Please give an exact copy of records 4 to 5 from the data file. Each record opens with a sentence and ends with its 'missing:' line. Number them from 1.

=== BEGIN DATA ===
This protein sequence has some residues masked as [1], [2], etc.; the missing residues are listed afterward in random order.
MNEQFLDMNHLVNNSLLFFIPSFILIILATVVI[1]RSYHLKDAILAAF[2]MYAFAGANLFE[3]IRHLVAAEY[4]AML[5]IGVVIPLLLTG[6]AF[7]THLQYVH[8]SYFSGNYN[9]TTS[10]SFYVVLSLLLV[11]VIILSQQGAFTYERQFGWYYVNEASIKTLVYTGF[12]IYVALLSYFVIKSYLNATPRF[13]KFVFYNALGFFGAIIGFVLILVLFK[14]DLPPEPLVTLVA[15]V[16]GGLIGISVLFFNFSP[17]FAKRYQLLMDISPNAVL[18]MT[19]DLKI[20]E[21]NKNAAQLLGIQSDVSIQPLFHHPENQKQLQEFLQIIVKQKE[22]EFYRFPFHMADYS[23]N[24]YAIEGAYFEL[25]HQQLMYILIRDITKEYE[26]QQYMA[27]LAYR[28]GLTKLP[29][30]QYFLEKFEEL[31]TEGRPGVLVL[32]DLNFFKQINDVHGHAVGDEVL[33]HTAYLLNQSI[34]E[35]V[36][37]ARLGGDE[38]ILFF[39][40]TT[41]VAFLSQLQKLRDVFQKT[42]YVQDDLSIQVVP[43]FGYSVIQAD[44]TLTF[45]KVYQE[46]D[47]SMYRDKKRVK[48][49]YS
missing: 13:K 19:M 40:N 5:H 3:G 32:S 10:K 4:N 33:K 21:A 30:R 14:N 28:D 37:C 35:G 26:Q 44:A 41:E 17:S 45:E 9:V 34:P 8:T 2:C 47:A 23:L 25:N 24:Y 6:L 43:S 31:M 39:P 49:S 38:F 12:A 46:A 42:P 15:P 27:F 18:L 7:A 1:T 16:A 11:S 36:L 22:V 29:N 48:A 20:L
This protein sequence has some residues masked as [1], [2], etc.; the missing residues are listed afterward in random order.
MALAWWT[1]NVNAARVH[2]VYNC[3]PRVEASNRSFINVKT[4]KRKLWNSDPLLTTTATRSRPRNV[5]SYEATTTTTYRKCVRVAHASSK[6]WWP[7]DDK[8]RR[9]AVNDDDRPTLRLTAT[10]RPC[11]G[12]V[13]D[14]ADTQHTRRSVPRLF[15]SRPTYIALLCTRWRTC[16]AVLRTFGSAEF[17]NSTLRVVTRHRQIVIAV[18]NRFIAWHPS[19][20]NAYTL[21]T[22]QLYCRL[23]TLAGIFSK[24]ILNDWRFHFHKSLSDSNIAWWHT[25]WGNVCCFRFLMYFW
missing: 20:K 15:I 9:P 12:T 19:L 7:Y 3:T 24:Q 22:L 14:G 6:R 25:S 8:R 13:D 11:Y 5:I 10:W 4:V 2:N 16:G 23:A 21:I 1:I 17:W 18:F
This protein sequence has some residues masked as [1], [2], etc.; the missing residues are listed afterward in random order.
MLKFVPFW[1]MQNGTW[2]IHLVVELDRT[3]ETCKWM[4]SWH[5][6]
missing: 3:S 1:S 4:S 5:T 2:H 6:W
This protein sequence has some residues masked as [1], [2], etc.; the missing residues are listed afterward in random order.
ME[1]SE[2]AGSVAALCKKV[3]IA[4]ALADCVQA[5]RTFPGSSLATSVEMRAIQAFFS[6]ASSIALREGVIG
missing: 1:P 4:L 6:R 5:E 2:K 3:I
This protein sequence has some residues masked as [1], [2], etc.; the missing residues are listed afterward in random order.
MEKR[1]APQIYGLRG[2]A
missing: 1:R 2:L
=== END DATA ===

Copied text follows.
This protein sequence has some residues masked as [1], [2], etc.; the missing residues are listed afterward in random order.
ME[1]SE[2]AGSVAALCKKV[3]IA[4]ALADCVQA[5]RTFPGSSLATSVEMRAIQAFFS[6]ASSIALREGVIG
missing: 1:P 4:L 6:R 5:E 2:K 3:I
This protein sequence has some residues masked as [1], [2], etc.; the missing residues are listed afterward in random order.
MEKR[1]APQIYGLRG[2]A
missing: 1:R 2:L